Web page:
− Be loud - Tell your story to influencers and other teams
− Be scrappy - Prove your value and defend your vision
− Be curious - Take on new technology and approaches
− Be avante-garde guinea pigs - Dream big and try everything!
Need Examples? Write Your Own!
End users, sales engineers, and developers are united in their criticism of your documentation:
It doesn't have enough examples!
What can you do? Even if you have the time to provide examples, you might feel like you're not qualified to write them. Your audience asks for examples, but they don't give you any specifics. Your engineers provide examples, but your customers can't understand them.
In this talk, I'll prove that your technical writing skills make you well-suited to writing effective examples. I have more than 20 years' experience writing API examples for companies such as Oracle, Google, and Splunk, and I've learned that good examples depend more on writing skills than coding skills. Based on this knowledge, I'll show you how to:
- Determine which examples you'll need
- Provide examples with the right amount of complexity
- Work with SMEs to develop examples
- Create style guides for writing examples
- Store examples as live code and refer to them in documentation
Emulating the Teacher's Approving Nod in Teaching Material
While lecture style teaching barely has to be adapted when it moves online, the story is different for student centered, interactive formats that teach practical skills, like we do in our programming trainings. Compared to what we are used to in a classroom, the different channels of communication are limited in online platforms. A few examples: Nonverbal communication is extremely reduced. Informal communication between participants, used to clarify on assignments or information is much harder. If students are split up in groups to work on assignments, there often is no channel to deliver additional information to all groups at once. The fact that the participants of our embedded trainings have to interact with microcontrollers brings further challenges: assisting students with debugging hardware can only be done verbally as we have no possibility to physically check student's hardware, if needed.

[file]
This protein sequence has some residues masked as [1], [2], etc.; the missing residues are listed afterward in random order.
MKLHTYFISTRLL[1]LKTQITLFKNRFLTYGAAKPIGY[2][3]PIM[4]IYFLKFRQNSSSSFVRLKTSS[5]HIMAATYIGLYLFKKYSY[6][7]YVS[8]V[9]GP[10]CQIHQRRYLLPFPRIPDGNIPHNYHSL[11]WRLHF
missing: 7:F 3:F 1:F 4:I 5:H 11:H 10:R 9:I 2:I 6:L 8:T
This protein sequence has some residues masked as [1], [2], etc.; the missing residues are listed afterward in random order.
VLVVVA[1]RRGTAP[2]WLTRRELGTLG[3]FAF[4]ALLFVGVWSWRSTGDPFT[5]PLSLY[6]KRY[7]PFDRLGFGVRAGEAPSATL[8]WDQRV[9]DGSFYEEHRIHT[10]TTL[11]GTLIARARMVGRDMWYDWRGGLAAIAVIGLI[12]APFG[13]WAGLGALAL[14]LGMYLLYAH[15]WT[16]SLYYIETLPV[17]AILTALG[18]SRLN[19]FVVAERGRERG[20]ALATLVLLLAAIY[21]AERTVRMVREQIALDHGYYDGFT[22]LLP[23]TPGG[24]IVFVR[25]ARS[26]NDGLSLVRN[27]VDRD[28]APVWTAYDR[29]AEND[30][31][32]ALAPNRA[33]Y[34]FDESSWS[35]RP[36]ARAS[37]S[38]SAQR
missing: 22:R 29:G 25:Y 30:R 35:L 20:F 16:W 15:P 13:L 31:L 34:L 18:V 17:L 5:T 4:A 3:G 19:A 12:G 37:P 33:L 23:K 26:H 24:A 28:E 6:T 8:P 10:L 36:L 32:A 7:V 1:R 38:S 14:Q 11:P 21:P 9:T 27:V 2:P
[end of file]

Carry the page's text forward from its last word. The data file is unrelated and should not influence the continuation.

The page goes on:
When we had to move our face-to-face trainings online because of the corona virus crisis, this is how we addressed the lack of personal interaction in the design of our material:
- We provided a walkthrough with
- explicitly phrased tasks
- expected outputs
- troubleshooting pages
- problem solving strategies and tiered aids
- answers to expected questions
- additional explanations
- To structure this huge amount of information we
- used a book structure with chapters
- visually marked different kinds of information (action items, more details, etc)
- separated assignments from solving strategies
- We debugged our docs continously before deployment by
- letting target audience work through the material, using different setups to be able to anticipate as many problems as possible
- integrating what we learned into the material
- repeating this process
Ingrid K Towey
When Wishing Still Helped . . . What Folklore Can Teach Us about Technical Writing
A great while ago, when the world was full of wonders, technical writers just described the systems that we were documenting. Sometimes, we got adventurous and wrote laundry lists of procedures. These early practices led to the phrase RTFM (Read the F____ Manual), because NO ONE ever didl, even if the answer was there. We didn’t think much about what our customers wanted or the user stories that they live by.
But any folklorist or linguist can tell you that narrative is the basic structure of reality--whether those stories are fairy tales, Biblical parables, or the instructions that teach a systems administrator how to install a virtual machine.
In the 1800s folktale collectors tramped across Europe, Asia, and the United States recording the stories that people told around the fire and in their homes. These early folklorists quickly discovered that these stories follow set structures and have archetypal characters.
Technical documentation also has fixed structures and archetypal characters. But instead of talking about scullery maids and third sons, technical writers compose stories where the heroes are customers, developers, and systems administrators.
The Russian folklorist Vladimir Propp decomposed all of Russian folktales into 31 “narratemes” or story elements. Similarly at Red Hat, we divided all of our documentation into two role-based life cycles: one for developers and one for administrators, with fixed tasks for each role. Sure, there are still a few tasks and concepts that can fall outside these standard structures, just like there are some fairy tales that are unique. But the vast majority of our user stories and epics fit within these narratemes.
In this talk I’ll introduce the audience to tale types and folktale motifs and show how similar these are to Red Hat’s standard life-cycle components. I’ll show diagrams that content strategists created at Red Hat to show product life cycles and real examples of content that fits within these standard categories. I’ll help you listen and find the story of the people for whom you’re writing.
So that we may all live happily ever after.